WOODLAND HILLS, Calif. - Should they stay or should they go? With nursing homes and other similar facilities taking care of so many elderly and vulnerable patients, the ubiquitous Dr. Barbara Ferrer of LA County Health made the unusual recommendation that if families are able to care for their loved ones they should take them out of the nursing homes.
Dr. Ferrer knows it's a difficult decision and not everybody’s prepared to do that. Even so the doctors and professionals we spoke with thought it was a terrible idea, because family members aren’t trained to be caregivers, to dispense medicine, deal with emergencies, or even help someone to the bathroom.
The coronavirus pandemic really took off inside a nursing home in the state of Washington, it’s a huge issue, and in some cases death rates of places hit hard approach 50%.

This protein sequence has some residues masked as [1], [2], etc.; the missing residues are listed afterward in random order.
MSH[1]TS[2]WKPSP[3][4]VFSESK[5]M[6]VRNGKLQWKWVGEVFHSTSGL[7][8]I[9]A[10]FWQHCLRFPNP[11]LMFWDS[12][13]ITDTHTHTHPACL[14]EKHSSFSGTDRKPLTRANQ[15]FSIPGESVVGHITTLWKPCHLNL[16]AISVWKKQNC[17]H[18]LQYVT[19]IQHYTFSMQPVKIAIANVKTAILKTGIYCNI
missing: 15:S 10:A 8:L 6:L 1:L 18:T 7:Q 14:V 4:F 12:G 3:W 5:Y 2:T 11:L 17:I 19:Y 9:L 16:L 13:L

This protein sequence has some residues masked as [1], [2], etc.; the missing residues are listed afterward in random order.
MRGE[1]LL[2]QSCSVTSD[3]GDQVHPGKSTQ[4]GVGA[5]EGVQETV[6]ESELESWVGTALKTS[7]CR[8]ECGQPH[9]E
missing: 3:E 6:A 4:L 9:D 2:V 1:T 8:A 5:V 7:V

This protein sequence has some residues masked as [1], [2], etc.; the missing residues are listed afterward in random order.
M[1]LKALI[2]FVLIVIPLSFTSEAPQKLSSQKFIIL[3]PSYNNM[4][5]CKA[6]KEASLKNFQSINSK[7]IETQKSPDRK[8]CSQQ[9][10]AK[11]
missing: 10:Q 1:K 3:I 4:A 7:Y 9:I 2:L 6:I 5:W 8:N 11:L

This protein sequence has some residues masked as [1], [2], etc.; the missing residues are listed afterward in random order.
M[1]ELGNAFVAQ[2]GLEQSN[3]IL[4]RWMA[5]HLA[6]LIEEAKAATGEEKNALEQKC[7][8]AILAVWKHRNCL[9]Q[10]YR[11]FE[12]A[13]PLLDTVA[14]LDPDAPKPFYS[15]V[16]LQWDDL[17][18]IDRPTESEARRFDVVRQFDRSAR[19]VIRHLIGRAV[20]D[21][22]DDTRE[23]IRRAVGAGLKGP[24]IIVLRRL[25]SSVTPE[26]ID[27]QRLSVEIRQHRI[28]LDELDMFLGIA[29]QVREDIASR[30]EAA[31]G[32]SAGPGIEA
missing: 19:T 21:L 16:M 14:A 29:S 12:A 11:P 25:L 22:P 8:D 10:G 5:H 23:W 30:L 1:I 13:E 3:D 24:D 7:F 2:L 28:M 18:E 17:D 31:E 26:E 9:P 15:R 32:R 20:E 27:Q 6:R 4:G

However in just a matter of weeks several facilities have literally turned into fortresses.
Bob Beitcher the president and CEO of the Motion Picture Television Fund which operates a skilled nursing facility, part of it’s Wasserman campus in Woodland Hills, believes patients are much better off with him than at home.
Everyone coming into the facility gets their temperature checked as one of a number of strict precautions. He’s glad Public Health is stepping up but he thinks thy're a couple of weeks late and he could use a lot more testing.
Dr. Noah Marco who oversees the medical care for some 1200 residents at three facilities under the Los Angeles Jewish Home umbrella agrees that residents are better off right where they are with 24/7 medical care.
Still these are tense nervous times for everyone inside the nursing homes, not just for residents and their families but also for staffers. Witness the emergency evacuation Wednesday morning of some 80 patients out in Riverside because nervous staffers simply refuse to show up for work at a facility with dozens of positive patients. These are difficult times for everyone.